So the fact that she is writing this poem is in and of itself and act of subversion against this misappropriation. Her story was taken from her but in the act of writing, she is taking it back and now letting the audience see it from her perspective. Rather than being the passive subject she is taking on the active role of conveying. This is also subversive because women have been historically seen as passive beings incapable of critical or intellectual thought and by writing this poem she is a living contradiction to this notion. Ultimately I believe she is trying to change the perspective of the audience who likely see patriarchy ar normalized through her subversive personal expression
One way she tries to change the perspective of the audience is through juxtaposing the surface with the what is beneath it and invoking the audience to look deeper. In the line I chose, the use of parentheses is a critical component of the poem. What may seem to be just mere punctuation is able to help convey the theme I mentioned above. In writing, parentheses are generally used to convey information that is supplementary but not critical to the meaning of the sentence. It is a meaning that is in the background but not the forefront. This connects to the fact that the first part of the poem describes what is on the surface of the picture and it is what appears immediately to those who cast their gaze upon it.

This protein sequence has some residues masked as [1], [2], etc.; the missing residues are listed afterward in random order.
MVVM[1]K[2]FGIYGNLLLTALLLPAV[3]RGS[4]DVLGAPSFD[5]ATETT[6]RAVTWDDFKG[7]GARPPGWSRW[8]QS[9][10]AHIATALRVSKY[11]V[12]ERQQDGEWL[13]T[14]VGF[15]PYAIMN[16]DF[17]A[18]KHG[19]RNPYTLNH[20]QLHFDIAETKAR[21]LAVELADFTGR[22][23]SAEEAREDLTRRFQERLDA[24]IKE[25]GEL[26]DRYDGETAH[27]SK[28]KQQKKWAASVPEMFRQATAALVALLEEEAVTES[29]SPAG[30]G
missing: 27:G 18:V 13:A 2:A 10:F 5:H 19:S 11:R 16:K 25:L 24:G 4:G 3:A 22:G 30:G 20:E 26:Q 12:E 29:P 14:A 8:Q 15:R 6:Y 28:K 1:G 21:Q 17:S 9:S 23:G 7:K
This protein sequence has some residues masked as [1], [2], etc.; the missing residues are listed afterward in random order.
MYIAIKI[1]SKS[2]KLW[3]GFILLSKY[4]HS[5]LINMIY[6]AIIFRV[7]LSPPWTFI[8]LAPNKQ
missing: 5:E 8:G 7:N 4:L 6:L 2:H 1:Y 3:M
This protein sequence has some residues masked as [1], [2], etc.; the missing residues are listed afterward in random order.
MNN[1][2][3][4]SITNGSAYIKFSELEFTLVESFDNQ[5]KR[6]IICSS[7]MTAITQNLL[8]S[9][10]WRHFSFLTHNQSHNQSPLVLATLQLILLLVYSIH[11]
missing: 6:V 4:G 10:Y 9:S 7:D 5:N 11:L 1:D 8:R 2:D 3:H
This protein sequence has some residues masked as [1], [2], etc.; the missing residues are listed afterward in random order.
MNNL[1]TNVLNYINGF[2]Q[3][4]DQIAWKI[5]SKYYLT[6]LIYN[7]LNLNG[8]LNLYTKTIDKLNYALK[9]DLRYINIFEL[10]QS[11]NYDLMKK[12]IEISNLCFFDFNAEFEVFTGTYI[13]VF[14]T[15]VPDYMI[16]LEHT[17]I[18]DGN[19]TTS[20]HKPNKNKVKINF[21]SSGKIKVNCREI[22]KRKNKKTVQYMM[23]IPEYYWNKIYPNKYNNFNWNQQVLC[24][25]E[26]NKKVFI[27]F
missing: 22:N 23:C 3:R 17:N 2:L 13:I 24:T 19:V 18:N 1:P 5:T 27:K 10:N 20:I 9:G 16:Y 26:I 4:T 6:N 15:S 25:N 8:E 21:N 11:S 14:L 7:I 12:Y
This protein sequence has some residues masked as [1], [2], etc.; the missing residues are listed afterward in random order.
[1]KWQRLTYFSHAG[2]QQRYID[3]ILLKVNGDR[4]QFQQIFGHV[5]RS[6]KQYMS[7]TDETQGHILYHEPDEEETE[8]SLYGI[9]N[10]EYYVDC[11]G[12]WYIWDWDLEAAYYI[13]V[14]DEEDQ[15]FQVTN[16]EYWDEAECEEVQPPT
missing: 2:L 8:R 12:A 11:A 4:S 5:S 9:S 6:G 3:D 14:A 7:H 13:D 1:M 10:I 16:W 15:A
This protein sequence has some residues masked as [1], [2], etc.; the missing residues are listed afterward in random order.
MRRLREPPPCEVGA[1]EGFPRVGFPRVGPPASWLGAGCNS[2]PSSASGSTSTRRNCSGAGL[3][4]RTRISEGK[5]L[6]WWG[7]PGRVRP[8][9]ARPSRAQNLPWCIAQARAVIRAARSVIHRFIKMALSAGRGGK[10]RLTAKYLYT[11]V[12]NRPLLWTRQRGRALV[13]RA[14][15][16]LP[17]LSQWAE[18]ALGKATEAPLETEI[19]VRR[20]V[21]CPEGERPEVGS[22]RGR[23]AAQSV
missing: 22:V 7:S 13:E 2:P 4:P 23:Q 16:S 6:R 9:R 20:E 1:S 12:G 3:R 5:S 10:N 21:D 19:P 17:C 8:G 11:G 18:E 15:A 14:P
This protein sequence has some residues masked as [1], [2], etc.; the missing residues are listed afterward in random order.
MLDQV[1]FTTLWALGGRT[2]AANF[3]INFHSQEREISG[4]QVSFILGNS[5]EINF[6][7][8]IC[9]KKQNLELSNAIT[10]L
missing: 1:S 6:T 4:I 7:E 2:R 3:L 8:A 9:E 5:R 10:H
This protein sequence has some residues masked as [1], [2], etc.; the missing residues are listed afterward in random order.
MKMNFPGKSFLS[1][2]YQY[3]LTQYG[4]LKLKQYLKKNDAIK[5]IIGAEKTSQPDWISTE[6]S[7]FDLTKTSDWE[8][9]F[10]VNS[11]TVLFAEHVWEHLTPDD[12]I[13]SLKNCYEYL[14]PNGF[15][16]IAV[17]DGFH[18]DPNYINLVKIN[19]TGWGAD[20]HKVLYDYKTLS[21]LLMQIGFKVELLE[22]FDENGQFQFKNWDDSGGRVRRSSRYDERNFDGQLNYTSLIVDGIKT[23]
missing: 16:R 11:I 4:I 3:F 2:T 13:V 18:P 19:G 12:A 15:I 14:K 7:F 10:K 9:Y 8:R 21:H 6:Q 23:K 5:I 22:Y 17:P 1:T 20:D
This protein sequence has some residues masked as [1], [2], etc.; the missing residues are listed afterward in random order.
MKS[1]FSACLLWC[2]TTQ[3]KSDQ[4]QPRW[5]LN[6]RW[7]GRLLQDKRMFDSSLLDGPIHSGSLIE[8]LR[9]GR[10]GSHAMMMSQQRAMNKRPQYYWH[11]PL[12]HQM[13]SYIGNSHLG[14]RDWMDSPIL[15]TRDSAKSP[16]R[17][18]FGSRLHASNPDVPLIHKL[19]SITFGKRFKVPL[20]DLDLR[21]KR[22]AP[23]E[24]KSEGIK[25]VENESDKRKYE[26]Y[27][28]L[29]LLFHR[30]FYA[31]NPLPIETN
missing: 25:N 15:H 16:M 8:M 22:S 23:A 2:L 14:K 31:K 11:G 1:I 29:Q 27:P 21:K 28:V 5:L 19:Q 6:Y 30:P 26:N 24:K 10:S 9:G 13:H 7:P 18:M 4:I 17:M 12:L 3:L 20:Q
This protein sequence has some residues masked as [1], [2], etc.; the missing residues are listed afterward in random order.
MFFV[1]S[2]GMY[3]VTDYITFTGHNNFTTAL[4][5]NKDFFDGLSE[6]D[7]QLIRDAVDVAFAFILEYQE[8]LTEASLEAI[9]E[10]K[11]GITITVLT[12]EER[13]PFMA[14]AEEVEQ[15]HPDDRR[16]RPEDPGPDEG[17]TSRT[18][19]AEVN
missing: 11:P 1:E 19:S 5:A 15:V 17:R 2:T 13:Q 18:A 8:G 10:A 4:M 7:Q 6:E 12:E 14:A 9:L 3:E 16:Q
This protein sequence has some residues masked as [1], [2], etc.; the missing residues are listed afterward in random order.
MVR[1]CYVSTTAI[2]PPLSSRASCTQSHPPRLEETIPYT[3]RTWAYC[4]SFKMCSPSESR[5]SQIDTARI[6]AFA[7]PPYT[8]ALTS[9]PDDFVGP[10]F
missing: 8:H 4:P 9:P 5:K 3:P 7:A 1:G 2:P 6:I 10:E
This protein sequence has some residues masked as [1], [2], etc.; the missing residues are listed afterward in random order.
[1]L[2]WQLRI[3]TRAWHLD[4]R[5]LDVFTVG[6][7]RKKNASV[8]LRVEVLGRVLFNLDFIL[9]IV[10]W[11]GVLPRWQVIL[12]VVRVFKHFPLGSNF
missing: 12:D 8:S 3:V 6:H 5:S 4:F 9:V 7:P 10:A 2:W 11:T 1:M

But Atwood tells the reader that if you look closer you will see her under the water. The water here seems to represent patriarchy and dominant cultural ideals which distort and hide her from plain view. Not only do they do this but they have killed her in a metaphorical sense as well. They have drowned out her sense of self because they are so suffocating and constricting. By placing this catharsis within parentheses she is suggesting that real truth does not lay on the surface. Even going into the background where the lake is located is not enough. One has to separate themselves from their initial impressions and look beyond the background to see below the surface where real truth lies.